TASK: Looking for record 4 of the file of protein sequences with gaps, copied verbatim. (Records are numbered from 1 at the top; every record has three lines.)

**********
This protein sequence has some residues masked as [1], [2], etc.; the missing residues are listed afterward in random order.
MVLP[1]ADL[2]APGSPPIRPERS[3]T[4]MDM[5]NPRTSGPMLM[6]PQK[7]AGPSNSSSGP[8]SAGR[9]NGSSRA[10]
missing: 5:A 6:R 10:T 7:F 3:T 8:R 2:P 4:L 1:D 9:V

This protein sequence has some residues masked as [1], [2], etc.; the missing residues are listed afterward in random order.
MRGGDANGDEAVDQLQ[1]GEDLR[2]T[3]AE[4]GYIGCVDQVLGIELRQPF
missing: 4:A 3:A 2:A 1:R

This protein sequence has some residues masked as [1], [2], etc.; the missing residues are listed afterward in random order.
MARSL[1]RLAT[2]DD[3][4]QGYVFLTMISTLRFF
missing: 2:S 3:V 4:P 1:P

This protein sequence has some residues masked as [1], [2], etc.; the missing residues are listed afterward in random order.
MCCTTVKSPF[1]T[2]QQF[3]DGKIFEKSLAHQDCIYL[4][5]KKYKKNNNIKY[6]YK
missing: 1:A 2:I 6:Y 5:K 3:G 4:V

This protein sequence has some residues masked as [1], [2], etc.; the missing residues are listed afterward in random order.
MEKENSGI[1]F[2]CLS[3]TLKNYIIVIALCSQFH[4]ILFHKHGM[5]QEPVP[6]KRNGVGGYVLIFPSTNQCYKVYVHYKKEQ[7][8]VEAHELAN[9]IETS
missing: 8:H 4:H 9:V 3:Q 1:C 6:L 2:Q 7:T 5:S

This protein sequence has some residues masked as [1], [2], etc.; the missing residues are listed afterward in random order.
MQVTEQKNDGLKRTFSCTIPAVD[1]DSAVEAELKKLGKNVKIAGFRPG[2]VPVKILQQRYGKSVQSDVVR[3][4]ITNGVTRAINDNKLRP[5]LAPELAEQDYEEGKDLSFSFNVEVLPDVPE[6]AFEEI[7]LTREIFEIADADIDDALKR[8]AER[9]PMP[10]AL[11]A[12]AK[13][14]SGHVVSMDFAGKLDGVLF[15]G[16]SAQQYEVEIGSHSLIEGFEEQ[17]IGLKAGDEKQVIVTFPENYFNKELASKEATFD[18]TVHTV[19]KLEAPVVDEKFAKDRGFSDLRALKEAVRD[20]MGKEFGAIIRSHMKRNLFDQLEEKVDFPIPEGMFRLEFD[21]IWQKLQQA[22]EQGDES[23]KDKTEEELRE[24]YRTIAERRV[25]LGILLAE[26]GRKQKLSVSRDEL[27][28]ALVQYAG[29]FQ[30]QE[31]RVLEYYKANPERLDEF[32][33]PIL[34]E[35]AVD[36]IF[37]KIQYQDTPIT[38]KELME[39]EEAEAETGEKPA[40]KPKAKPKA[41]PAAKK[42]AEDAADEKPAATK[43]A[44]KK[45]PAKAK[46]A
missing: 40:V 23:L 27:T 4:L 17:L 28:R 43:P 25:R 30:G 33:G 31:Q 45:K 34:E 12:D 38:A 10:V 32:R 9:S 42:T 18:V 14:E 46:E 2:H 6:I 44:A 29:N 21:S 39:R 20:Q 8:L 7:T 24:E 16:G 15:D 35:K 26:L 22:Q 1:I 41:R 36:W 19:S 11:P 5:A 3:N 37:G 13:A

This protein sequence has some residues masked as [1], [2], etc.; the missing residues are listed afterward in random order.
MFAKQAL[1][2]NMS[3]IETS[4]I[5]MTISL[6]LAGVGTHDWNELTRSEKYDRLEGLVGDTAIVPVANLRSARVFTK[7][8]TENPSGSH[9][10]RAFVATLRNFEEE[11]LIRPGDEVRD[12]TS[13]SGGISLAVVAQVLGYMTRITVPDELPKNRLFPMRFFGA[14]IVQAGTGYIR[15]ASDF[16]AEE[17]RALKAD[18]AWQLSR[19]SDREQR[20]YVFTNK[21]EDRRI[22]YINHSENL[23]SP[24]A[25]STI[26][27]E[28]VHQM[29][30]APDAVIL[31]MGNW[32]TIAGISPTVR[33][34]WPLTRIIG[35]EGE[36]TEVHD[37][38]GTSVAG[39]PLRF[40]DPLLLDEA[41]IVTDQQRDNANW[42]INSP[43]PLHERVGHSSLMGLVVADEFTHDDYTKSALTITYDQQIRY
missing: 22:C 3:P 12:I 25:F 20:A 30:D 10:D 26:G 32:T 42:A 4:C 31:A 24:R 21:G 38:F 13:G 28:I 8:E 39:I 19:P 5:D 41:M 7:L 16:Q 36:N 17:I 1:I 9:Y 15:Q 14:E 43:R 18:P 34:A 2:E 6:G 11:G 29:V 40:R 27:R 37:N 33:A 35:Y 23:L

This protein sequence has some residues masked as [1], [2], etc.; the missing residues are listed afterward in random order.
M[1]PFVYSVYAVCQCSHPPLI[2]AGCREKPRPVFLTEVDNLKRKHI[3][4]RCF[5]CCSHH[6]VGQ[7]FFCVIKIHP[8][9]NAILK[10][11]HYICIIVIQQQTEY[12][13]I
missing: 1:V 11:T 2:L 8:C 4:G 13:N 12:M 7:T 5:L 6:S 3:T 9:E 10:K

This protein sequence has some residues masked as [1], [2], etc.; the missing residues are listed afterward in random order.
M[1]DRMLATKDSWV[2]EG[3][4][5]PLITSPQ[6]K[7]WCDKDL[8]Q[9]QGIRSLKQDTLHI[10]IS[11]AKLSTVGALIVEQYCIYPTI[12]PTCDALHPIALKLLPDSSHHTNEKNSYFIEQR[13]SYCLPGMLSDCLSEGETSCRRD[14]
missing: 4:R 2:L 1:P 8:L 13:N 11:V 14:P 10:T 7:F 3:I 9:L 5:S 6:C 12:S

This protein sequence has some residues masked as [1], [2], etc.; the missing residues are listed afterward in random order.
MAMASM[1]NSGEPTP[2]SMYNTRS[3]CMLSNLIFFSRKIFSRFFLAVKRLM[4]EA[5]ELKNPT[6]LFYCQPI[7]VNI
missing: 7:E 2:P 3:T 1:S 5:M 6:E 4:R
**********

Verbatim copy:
This protein sequence has some residues masked as [1], [2], etc.; the missing residues are listed afterward in random order.
MCCTTVKSPF[1]T[2]QQF[3]DGKIFEKSLAHQDCIYL[4][5]KKYKKNNNIKY[6]YK
missing: 1:A 2:I 6:Y 5:K 3:G 4:V